Principal Investigators: Dr. Timothy Van Deelen, UW-Madison; Dr. David Mladenoff, UW – Madison
M.S. Student: Jennifer Stenglein
Project Title: Understanding patterns of gray wolf (Canis lupus) population growth and survival to inform long-term conservation of wolves in Wisconsin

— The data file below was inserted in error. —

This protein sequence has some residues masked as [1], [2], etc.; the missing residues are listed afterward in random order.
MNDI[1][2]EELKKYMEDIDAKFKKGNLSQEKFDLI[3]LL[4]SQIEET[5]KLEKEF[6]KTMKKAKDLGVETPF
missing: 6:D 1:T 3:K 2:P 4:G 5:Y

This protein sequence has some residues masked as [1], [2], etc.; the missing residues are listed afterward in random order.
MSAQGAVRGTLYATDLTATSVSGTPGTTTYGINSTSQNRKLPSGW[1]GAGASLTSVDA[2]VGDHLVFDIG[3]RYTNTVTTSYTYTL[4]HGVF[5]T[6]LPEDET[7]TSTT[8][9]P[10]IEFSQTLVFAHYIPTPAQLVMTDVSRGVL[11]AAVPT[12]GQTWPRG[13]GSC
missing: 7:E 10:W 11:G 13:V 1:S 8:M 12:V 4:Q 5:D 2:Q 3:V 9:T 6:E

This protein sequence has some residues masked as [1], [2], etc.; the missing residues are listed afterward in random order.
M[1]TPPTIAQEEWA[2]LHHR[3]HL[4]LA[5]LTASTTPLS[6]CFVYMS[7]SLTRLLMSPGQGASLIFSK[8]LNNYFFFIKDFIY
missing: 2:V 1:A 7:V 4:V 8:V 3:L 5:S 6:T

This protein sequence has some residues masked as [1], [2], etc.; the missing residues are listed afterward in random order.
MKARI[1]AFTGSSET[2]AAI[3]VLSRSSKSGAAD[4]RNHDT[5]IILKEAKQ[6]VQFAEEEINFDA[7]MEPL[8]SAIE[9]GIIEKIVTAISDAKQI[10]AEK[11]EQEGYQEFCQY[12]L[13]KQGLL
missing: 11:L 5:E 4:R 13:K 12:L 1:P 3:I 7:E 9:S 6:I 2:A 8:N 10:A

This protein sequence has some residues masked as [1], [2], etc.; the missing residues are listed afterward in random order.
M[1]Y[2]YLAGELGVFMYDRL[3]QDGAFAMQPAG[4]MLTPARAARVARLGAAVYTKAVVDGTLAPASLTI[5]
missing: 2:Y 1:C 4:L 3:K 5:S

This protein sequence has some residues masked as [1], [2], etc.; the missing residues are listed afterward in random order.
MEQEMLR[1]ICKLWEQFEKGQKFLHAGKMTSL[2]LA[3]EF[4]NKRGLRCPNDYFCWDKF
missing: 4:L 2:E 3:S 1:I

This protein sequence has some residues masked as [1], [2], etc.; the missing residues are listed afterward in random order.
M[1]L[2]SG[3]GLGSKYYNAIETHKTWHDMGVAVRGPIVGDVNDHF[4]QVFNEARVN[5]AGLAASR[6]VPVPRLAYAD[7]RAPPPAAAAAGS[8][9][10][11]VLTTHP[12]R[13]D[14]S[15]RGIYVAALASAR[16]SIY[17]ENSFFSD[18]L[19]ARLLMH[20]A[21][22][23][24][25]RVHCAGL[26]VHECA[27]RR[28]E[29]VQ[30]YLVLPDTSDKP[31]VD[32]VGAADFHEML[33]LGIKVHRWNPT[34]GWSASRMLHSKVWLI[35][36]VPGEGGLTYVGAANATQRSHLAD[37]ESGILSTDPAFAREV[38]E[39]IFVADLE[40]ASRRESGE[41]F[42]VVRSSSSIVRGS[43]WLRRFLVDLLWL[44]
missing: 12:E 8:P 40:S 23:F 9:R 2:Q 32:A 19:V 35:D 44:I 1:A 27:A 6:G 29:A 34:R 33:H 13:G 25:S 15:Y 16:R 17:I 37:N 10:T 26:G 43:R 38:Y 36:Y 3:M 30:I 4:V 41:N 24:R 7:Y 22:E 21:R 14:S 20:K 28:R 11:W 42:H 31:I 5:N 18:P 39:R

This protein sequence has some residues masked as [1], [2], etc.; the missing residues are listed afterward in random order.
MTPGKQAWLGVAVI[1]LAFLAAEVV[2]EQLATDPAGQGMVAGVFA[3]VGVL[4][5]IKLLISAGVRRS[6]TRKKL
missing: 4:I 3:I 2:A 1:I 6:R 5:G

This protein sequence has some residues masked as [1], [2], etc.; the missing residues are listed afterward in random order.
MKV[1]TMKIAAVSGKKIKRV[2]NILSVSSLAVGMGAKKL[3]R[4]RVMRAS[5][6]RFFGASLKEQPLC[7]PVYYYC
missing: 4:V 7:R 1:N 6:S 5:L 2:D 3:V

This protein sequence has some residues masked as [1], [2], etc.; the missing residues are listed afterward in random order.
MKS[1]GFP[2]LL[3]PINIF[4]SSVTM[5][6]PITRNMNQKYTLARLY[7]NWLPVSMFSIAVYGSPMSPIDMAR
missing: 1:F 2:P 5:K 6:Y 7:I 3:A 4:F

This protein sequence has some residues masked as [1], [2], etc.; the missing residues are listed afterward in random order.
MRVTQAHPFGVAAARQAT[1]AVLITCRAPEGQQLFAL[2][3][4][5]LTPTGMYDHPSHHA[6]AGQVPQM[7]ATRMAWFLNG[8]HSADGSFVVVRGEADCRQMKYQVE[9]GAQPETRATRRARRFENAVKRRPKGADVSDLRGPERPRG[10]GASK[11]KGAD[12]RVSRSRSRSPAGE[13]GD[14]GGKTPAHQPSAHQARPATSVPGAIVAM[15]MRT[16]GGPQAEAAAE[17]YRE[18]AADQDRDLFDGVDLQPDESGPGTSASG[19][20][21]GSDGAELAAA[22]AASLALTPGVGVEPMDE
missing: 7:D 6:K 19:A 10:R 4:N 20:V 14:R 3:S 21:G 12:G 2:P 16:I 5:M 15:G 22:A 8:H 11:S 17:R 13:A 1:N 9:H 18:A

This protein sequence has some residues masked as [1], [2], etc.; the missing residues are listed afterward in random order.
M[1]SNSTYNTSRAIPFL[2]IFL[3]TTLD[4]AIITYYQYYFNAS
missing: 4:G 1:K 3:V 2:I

Abstract: The purpose of this project is to understand the pattern of population growth and quantify survival of gray wolves in Wisconsin from 1979-2011 by identifying the factors that affect growth and survival. First, we use counts of radio-collared wolves and non-collared wolves dead from different causes from 1980-2011 to understand how the datasets differ from each other and how causes of death change by recovery period, season, and based on environmental variables of road density, agriculture, and amount of public land. Second, we are interested in developing a model of wolf survival that includes important life history features (i.e., age, sex, pack-membership, pack status) that influence survival and habitat quality, if habitat quality is found to be an important predictor of survival. Next, we are interested in exploring the potential that an Allee effect affected wolf population growth in early recovery and, if so, what mechanism drove the Allee effect. Finally, we aim to incorporate all of the information about growth and survival of Wisconsin’s wolves to understand how the addition of harvest will impact the population.